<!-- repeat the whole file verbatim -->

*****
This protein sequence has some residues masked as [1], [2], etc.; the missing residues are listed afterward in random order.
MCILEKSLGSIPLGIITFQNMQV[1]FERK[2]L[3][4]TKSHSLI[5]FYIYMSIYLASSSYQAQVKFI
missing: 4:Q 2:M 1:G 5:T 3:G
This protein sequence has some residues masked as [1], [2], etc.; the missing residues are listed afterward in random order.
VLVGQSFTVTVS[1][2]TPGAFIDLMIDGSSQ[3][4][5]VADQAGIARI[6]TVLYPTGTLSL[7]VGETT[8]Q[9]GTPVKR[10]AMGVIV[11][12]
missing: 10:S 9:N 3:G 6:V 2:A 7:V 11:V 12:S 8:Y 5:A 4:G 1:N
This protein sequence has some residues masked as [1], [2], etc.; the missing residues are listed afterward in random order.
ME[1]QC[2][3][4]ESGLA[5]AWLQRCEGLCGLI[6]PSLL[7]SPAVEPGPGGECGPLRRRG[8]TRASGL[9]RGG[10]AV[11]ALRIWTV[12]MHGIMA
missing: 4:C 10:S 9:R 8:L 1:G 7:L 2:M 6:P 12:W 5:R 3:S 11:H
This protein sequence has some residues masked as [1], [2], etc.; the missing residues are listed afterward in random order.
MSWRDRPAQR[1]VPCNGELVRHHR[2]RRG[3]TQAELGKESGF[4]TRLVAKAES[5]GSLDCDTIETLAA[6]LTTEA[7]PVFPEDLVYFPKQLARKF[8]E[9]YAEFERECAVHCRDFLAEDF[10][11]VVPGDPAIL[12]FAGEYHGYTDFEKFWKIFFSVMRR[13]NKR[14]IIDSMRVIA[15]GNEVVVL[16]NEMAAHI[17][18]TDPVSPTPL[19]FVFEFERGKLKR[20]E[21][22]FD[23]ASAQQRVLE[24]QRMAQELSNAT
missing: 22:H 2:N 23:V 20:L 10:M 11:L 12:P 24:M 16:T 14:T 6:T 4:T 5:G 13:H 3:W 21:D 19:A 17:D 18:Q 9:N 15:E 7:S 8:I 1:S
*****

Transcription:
This protein sequence has some residues masked as [1], [2], etc.; the missing residues are listed afterward in random order.
MCILEKSLGSIPLGIITFQNMQV[1]FERK[2]L[3][4]TKSHSLI[5]FYIYMSIYLASSSYQAQVKFI
missing: 4:Q 2:M 1:G 5:T 3:G
This protein sequence has some residues masked as [1], [2], etc.; the missing residues are listed afterward in random order.
VLVGQSFTVTVS[1][2]TPGAFIDLMIDGSSQ[3][4][5]VADQAGIARI[6]TVLYPTGTLSL[7]VGETT[8]Q[9]GTPVKR[10]AMGVIV[11][12]
missing: 10:S 9:N 3:G 6:V 2:A 7:V 11:V 12:S 8:Y 5:A 4:G 1:N
This protein sequence has some residues masked as [1], [2], etc.; the missing residues are listed afterward in random order.
ME[1]QC[2][3][4]ESGLA[5]AWLQRCEGLCGLI[6]PSLL[7]SPAVEPGPGGECGPLRRRG[8]TRASGL[9]RGG[10]AV[11]ALRIWTV[12]MHGIMA
missing: 4:C 10:S 9:R 8:L 1:G 7:L 2:M 6:P 12:W 5:R 3:S 11:H
This protein sequence has some residues masked as [1], [2], etc.; the missing residues are listed afterward in random order.
MSWRDRPAQR[1]VPCNGELVRHHR[2]RRG[3]TQAELGKESGF[4]TRLVAKAES[5]GSLDCDTIETLAA[6]LTTEA[7]PVFPEDLVYFPKQLARKF[8]E[9]YAEFERECAVHCRDFLAEDF[10][11]VVPGDPAIL[12]FAGEYHGYTDFEKFWKIFFSVMRR[13]NKR[14]IIDSMRVIA[15]GNEVVVL[16]NEMAAHI[17][18]TDPVSPTPL[19]FVFEFERGKLKR[20]E[21][22]FD[23]ASAQQRVLE[24]QRMAQELSNAT
missing: 22:H 2:N 23:V 20:L 10:M 11:L 12:P 24:M 16:T 14:T 6:T 4:T 5:G 13:H 3:W 21:D 19:A 17:D 18:Q 9:N 15:E 7:S 8:I 1:S